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Quantum algorithms for learning Walsh spectra of multi-output Boolean functions

Research paper by Jingyi Cui, Jiansheng Guo, Linhong Xu, Mingming Li

Indexed on: 03 May '19Published on: 02 May '19Published in: Quantum Information Processing



Abstract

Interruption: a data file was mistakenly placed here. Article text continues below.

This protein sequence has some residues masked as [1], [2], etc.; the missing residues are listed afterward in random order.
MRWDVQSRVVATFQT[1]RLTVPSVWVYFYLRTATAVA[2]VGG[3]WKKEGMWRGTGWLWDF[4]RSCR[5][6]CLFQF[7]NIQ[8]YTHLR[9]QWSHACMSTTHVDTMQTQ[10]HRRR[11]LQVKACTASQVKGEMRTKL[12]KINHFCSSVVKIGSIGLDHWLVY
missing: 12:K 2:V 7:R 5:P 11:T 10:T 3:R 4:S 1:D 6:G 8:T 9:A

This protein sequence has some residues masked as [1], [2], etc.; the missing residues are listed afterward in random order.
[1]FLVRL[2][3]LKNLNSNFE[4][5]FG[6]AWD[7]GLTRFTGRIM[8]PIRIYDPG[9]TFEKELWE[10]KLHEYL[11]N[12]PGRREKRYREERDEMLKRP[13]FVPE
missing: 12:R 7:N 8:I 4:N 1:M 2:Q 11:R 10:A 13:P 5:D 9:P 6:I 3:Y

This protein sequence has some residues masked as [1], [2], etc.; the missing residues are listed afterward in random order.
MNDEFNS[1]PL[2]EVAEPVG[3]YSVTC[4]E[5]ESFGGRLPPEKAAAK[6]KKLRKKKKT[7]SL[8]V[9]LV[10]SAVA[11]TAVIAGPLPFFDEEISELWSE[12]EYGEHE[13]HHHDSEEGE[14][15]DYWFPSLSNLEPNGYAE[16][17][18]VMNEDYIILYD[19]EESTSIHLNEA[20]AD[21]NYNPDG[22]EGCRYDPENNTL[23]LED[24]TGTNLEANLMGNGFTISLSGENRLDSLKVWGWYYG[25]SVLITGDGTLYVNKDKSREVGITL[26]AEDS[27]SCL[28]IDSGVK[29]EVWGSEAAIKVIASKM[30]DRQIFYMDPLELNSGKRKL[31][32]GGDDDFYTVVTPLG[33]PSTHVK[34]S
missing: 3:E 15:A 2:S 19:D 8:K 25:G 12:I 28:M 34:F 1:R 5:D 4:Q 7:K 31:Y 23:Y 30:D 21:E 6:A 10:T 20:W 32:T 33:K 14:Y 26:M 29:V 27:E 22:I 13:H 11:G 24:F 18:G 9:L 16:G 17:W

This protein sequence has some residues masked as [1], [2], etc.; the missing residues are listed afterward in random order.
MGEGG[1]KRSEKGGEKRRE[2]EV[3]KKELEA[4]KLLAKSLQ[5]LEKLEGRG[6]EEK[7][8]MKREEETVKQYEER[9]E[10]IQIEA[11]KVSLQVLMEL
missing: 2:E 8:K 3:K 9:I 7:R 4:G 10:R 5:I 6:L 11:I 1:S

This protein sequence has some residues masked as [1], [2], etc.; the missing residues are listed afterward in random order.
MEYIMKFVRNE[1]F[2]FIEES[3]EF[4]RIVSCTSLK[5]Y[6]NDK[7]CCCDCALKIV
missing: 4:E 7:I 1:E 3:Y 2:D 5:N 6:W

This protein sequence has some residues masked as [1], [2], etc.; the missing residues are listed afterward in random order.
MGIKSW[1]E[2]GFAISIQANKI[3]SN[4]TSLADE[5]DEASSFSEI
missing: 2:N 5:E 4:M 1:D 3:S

In classical cryptography, many cryptographic primitives could be treated as multi-output Boolean functions. The analysis of such functions is of great interest for cryptologists owing to their wide ranges of applications. Since each multi-output Boolean function can be uniquely determined by its Walsh transform, the Walsh spectra could reveal the properties of multi-output Boolean functions. In this paper, several quantum algorithms for learning Walsh spectra of multi-output Boolean functions are proposed. Firstly, with the usage of the amplitude estimation algorithm based on the Monte Carlo method, we present a quantum algorithm that allows one to estimate the Walsh coefficient of a multi-output Boolean function at a specified point with an additive error \(\epsilon \) and probability at least \(1-\delta \). The corresponding query complexity is \({\mathrm O}( {{\epsilon }^{-1}}\log {{\delta }^{-1}} )\). There is an almost quadratic speedup over the classical algorithm. Secondly, we propose a generalized phase kick-back technique for multi-output Boolean functions to encode multiple Walsh coefficients on the amplitudes of states. Based on this generalized technique, a quantum Goldreich–Levin algorithm for arbitrary multi-output Boolean function \(F:{{\{ 0,1 \}}^{n}}\rightarrow {{\{ 0,1 \}}^{m}}\) where \(m,n\in \mathbb {Z}\) is proposed to find those Walsh coefficients satisfying the threshold boundary condition \(\tau \) with probability at least \(1-\delta \). The whole query complexity is \({\mathrm O}\left( \frac{{{2}^{m+5+n/2}}}{{{\tau }^{3}}}\log \frac{{{2}^{m+5}}n}{\delta {{\tau }^{2}}} \right) \). Finally, by using the same idea of the swap-test circuit, the query complexity of the modified quantum Goldreich–Levin algorithm could be lowered to \({\mathrm O}\left( \frac{{{2}^{m+9}}n\pi }{{{\tau }^{4}}}\log \frac{{{2}^{m+3}}n}{\delta {{\tau }^{2}}} \right) \) achieving a further speedup when \(\tau \) is no less than \({\mathrm O}( {{2}^{-n/2+6}}n)\). Those two quantum Goldreich–Levin algorithms have their own advantages in implementation and query complexity.